The Court’s majority opinion declared that Quill was “unsound and incorrect.”[5] The physical presence rule was 1) not a necessary interpretation of the Complete Auto substantial nexus requirement; 2) created rather than resolved market distortions; and 3) imposed an “arbitrary, formalistic distinction” of the type rejected by the Court’s modern dormant Commerce Clause precedents. In addition, the Court noted that the physical presence rule was “an extraordinary imposition by the Judiciary on States’ authority to collect taxes and perform critical public functions.”

Throughout its opinion, the Court explained how the expansion of e-commerce had changed economic realities. Quill was decided prior to the Internet revolution, which exacerbated its shortcomings. As a result, the Court said, Quill “increased the revenue shortfall faced by States seeking to collect their sales and use taxes” and “put both local businesses and many interstate businesses with physical presence at a competitive disadvantage.”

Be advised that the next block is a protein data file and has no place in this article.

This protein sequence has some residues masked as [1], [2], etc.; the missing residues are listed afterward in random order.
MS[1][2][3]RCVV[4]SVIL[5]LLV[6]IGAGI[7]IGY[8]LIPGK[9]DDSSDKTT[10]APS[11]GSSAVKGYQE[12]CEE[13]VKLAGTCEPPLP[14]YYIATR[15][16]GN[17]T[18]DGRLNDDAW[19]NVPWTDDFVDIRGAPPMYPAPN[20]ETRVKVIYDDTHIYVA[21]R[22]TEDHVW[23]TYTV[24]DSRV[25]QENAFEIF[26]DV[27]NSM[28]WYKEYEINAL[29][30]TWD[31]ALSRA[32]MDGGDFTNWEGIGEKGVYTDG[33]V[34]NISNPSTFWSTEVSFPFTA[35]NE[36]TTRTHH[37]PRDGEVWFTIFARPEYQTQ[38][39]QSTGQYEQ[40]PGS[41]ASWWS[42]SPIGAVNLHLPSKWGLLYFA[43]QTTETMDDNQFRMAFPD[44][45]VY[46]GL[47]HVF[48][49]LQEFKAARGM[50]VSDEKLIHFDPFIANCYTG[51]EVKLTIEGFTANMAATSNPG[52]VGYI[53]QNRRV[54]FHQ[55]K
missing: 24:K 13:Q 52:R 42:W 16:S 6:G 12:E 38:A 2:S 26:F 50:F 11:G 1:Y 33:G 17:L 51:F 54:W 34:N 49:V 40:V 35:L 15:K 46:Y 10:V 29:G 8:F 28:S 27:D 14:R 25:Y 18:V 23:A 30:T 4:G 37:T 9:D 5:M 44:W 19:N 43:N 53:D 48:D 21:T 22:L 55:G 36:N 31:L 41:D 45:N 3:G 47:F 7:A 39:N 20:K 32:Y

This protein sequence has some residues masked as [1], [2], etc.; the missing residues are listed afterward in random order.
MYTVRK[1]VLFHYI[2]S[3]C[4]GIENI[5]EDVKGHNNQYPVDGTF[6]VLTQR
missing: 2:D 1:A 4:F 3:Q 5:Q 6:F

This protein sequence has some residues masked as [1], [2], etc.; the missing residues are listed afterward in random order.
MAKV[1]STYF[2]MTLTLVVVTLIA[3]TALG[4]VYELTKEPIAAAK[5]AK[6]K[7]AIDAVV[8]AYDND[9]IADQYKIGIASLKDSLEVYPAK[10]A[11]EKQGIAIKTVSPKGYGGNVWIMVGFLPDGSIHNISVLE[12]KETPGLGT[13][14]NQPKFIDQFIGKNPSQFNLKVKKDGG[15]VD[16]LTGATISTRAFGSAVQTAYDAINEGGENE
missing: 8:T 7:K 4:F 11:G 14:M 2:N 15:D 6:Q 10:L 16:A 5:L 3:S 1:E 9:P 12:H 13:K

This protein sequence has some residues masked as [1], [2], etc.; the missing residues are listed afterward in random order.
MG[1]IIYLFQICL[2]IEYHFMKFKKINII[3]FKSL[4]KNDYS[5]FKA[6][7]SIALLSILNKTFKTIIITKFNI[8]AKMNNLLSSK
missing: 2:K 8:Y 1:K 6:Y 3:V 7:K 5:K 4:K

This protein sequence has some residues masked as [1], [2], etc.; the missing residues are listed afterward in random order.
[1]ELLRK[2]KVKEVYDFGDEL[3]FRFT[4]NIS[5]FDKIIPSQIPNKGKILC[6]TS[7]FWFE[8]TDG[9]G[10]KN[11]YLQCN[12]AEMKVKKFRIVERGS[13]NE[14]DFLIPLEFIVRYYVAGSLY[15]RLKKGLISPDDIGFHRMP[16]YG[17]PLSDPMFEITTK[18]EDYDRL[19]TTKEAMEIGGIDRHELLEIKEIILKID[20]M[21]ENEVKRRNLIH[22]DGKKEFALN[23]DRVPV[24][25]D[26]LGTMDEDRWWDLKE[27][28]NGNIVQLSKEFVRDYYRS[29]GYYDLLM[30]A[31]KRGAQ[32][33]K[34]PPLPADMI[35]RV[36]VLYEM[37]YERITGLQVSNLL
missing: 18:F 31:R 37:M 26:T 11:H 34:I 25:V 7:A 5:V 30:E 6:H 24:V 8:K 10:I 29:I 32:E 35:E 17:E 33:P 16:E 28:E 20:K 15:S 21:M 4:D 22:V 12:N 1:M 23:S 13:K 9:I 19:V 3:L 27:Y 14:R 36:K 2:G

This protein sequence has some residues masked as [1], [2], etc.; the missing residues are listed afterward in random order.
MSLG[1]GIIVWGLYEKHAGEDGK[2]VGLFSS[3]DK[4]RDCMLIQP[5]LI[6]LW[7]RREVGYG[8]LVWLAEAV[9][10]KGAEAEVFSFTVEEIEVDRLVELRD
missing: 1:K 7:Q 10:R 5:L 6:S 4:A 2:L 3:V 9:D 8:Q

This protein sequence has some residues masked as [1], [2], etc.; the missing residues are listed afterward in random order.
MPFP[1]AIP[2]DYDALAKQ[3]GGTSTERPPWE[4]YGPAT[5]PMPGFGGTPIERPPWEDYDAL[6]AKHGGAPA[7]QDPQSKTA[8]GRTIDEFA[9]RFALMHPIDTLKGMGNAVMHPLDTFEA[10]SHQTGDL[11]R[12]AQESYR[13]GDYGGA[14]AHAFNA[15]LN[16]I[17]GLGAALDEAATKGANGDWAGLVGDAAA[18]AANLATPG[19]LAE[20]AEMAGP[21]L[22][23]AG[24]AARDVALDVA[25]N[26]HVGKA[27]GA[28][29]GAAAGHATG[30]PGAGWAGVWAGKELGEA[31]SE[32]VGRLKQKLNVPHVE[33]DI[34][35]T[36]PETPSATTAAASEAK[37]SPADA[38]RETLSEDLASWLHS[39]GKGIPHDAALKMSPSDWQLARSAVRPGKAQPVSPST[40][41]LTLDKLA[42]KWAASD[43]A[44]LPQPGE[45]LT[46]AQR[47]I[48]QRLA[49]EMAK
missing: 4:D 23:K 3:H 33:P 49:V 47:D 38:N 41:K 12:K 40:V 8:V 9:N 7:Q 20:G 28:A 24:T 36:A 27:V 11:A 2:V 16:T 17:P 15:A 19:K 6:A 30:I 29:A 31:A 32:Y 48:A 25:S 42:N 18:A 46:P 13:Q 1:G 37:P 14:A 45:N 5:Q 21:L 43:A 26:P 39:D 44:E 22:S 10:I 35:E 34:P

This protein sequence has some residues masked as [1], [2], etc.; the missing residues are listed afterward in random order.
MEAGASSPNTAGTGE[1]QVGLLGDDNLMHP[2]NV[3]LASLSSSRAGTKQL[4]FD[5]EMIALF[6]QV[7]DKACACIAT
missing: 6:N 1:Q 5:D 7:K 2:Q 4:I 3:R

The Future of Taxation of Interstate E-Commerce

As noted, though the Wayfair decision overturned Quill’s physical presence standard, it left open the possibility of challenging state taxes on other grounds under existing general dormant Commerce Clause jurisprudence. As a result, the statute, upon remand (and any similar tax statutes passed by other states) generally will be subject to the four-pronged test from Complete Auto[6]. According to Complete Auto, state taxes are valid under the Court’s dormant Commerce Clause jurisprudence so long as they 1) apply to an activity with a substantial nexus with the taxing state; 2) are fairly apportioned; 3) do not discriminate against interstate commerce; and 4) are fairly related to the services the state provides.

Applying the first element to South Dakota’s statute, the Court stated that the nexus was “clearly sufficient” because the sellers’ significant quantity of business could not have occurred unless they had availed themselves of “the substantial privilege of carrying on business in South Dakota.”